Law restricts tracking of Internet users
The European Union’s new privacy regulation seems to be creating tensions between Alphabet’s (GOOGL) Google and its media partners even before it arrives.
Some major publisher trade groups have accused Google of pushing them to accept unreasonable responsibilities under the European Union’s new privacy regulation, which takes effect on May 25.
The European Union’s new privacy law, known as the GDPR (General Data Protection Regulation), prohibits the tracking of Internet users without their permission. As such, Internet companies such as Google, Facebook (FB), and Amazon (AMZN) must obtain consent from users of their digital services before they can collect their personal data. Companies such as Google and Facebook rely on the personal data collected from their users to deliver targeted advertisements, which are believed to be more profitable.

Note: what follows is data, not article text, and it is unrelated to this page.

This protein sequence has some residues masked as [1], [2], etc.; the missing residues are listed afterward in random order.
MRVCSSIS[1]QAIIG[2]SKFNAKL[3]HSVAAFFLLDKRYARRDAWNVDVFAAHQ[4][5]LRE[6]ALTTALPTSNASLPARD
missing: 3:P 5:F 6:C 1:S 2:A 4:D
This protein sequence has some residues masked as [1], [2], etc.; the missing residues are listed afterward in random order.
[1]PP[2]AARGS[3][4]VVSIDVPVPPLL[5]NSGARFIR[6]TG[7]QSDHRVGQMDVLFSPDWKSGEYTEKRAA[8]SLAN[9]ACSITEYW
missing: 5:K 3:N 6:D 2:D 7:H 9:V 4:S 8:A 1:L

Google seeks to be a controller of publishers’ data
In update terms for its media partners, Google seeks to be a controller of the data that publishers collect from their online readers. But publishers are unhappy with that, preferring Google to be a data processor rather than a data controller. They argue that as a data controller, Google would have more of a say in how the data they collect are used. But Google doesn’t see it that way, instead saying that the GDPR requirements have created a lot of confusion and that it will try to explain to publishers what this means in updated terms.
Many media publishers rely on Google’s advertising technology to monetize their digital content, and in that process, they generate revenue for Google as well. In 1Q18, Google generated $4.6 billion in revenue by running advertisements on its partners’ websites and apps. Google generated $26.6 billion in advertising revenue overall in 1Q18 compared to Facebook’s $11.8 billion and Twitter’s (TWTR) $575 million. Snap (SNAP) generated $229 million in advertising revenue in the quarter.